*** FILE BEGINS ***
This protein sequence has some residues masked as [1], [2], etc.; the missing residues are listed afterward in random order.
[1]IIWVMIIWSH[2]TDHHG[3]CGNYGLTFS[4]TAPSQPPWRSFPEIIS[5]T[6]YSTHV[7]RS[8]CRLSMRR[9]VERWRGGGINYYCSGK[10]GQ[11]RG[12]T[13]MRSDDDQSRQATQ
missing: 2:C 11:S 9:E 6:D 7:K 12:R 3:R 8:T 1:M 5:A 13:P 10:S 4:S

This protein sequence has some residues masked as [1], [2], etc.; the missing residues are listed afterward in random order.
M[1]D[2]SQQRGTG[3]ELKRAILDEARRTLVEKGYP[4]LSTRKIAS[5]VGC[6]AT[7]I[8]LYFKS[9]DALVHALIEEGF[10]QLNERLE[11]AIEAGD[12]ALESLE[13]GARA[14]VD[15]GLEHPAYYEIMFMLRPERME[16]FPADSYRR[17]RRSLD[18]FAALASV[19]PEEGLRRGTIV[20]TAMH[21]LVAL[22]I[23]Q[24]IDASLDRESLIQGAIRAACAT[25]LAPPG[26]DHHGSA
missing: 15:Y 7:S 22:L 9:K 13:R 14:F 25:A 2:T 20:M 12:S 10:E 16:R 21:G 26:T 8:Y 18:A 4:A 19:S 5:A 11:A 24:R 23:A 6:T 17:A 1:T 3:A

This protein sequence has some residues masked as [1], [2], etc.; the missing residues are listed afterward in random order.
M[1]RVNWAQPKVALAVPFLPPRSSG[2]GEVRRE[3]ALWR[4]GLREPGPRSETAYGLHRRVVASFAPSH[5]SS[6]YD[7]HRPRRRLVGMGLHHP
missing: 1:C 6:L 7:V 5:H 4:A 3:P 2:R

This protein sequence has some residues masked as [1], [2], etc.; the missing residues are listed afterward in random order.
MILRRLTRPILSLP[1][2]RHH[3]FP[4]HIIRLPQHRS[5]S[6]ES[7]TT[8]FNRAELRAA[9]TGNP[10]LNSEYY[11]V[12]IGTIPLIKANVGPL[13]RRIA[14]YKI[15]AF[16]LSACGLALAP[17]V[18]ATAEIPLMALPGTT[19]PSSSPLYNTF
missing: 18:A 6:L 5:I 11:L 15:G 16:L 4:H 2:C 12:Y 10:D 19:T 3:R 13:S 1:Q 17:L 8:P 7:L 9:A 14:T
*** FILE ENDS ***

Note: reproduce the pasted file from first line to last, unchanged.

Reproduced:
This protein sequence has some residues masked as [1], [2], etc.; the missing residues are listed afterward in random order.
[1]IIWVMIIWSH[2]TDHHG[3]CGNYGLTFS[4]TAPSQPPWRSFPEIIS[5]T[6]YSTHV[7]RS[8]CRLSMRR[9]VERWRGGGINYYCSGK[10]GQ[11]RG[12]T[13]MRSDDDQSRQATQ
missing: 2:C 11:S 9:E 6:D 7:K 12:R 3:R 8:T 1:M 5:A 13:P 10:S 4:S

This protein sequence has some residues masked as [1], [2], etc.; the missing residues are listed afterward in random order.
M[1]D[2]SQQRGTG[3]ELKRAILDEARRTLVEKGYP[4]LSTRKIAS[5]VGC[6]AT[7]I[8]LYFKS[9]DALVHALIEEGF[10]QLNERLE[11]AIEAGD[12]ALESLE[13]GARA[14]VD[15]GLEHPAYYEIMFMLRPERME[16]FPADSYRR[17]RRSLD[18]FAALASV[19]PEEGLRRGTIV[20]TAMH[21]LVAL[22]I[23]Q[24]IDASLDRESLIQGAIRAACAT[25]LAPPG[26]DHHGSA
missing: 15:Y 7:S 22:L 9:K 13:R 14:F 25:A 2:T 20:M 12:S 10:E 16:R 21:G 26:T 8:Y 18:A 4:A 19:S 5:A 11:A 24:R 23:A 6:T 17:A 1:T 3:A

This protein sequence has some residues masked as [1], [2], etc.; the missing residues are listed afterward in random order.
M[1]RVNWAQPKVALAVPFLPPRSSG[2]GEVRRE[3]ALWR[4]GLREPGPRSETAYGLHRRVVASFAPSH[5]SS[6]YD[7]HRPRRRLVGMGLHHP
missing: 1:C 6:L 7:V 5:H 4:A 3:P 2:R

This protein sequence has some residues masked as [1], [2], etc.; the missing residues are listed afterward in random order.
MILRRLTRPILSLP[1][2]RHH[3]FP[4]HIIRLPQHRS[5]S[6]ES[7]TT[8]FNRAELRAA[9]TGNP[10]LNSEYY[11]V[12]IGTIPLIKANVGPL[13]RRIA[14]YKI[15]AF[16]LSACGLALAP[17]V[18]ATAEIPLMALPGTT[19]PSSSPLYNTF
missing: 18:A 6:L 5:I 11:L 15:G 16:L 4:H 2:C 12:Y 10:D 19:T 3:R 13:S 1:Q 17:L 8:P 7:L 9:A 14:T